Wildlife photography is immensely popular. The thrill of capturing an image of an animal in the wild, in its natural habitat or in front of a beautiful vista, is incredibly appealing.
And besides — who doesn’t love animals?
Of course, wildlife photography can also be incredibly challenging. Wild animals aren’t sitting still for portraits, making it tough to get a good snap; and, they’re not coming to you, meaning you’re taking your equipment into the wild.
That means it’s critical that you’re carrying the right camera and the right lenses for wildlife photography.
Let’s break down three of the most important things you need to consider when choosing the best equipment for wildlife photography:
- Megapixel count
- Focus speed
- Lens selection
The best wildlife photography cameras have a high megapixel count
The megapixel has a bit of a bad rap when it comes to photography. After all, the camera sensor, the camera software and your choice of lens all have a greater impact on the quality of your photo than your camera’s megapixel count.
But when shooting wildlife, the MP count does matter, because you’re more than likely shooting from a distance. That means, even when using a great telephoto lens, you’ll appreciate the fine detail a high megapixel count can provide — not to mention the ability top crop your images and/or produce large-format prints.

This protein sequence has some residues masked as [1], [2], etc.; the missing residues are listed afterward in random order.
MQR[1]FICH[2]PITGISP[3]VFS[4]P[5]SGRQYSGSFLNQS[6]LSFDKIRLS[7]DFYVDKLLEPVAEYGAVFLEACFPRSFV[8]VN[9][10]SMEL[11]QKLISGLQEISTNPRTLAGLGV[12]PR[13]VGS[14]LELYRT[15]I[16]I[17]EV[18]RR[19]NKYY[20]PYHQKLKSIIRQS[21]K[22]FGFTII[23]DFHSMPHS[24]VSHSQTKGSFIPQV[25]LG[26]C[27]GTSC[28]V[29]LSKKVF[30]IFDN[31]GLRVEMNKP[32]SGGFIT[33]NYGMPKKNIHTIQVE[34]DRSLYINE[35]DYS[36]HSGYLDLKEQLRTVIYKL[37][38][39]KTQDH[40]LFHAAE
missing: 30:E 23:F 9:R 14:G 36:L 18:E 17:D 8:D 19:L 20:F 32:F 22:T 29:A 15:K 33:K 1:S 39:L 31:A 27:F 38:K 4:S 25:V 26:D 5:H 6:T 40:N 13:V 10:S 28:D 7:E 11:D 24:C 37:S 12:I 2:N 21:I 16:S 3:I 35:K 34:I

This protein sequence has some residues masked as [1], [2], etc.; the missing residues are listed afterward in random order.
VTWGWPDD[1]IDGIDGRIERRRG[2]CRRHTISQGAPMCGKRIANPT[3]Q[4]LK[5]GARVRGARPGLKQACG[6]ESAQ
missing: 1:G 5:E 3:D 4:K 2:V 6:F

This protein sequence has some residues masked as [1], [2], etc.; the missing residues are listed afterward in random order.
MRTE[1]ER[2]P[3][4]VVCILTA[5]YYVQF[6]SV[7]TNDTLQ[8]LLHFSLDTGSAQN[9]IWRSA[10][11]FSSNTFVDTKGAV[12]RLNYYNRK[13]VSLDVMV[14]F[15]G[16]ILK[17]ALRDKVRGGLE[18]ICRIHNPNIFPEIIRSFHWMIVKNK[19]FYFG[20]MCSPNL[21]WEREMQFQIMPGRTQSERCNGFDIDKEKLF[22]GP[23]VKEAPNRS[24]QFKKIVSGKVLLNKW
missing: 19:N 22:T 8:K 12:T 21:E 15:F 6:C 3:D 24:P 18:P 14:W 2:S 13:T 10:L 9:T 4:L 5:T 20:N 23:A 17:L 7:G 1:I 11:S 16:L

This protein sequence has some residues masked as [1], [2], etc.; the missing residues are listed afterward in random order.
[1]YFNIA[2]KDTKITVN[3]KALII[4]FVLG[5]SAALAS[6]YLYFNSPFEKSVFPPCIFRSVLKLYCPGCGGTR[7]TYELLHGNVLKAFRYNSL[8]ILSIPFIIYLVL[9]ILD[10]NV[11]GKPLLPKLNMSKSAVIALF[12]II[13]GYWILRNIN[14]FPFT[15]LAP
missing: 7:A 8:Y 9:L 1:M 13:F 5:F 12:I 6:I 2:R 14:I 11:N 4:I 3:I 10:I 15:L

Thus, the farther away you are, the higher your megapixel count should be in order to capture animals with great detail.
You’ll capture fantastic shots of creatures great and small with Nikon’s D5, which features a full-frame, 20.8 MP sensor, along with impressively fast autofocus performance — which we’ll talk about in our next section.
To extend your range even farther, you can aim higher on your MP count; recent advancements have made 30-50 megapixel cameras, and even some 50+ megapixel cameras, more accessible than ever.
The Nikon D850 is one of the best Nikon cameras for wildlife photography — and one of the best Nikon cameras, period. It captures 45.7 megapixels, shoots at 7 fps, and has all of the other features you’d want in a great wildlife camera, including fast autofocus, high dynamic range, and great battery life.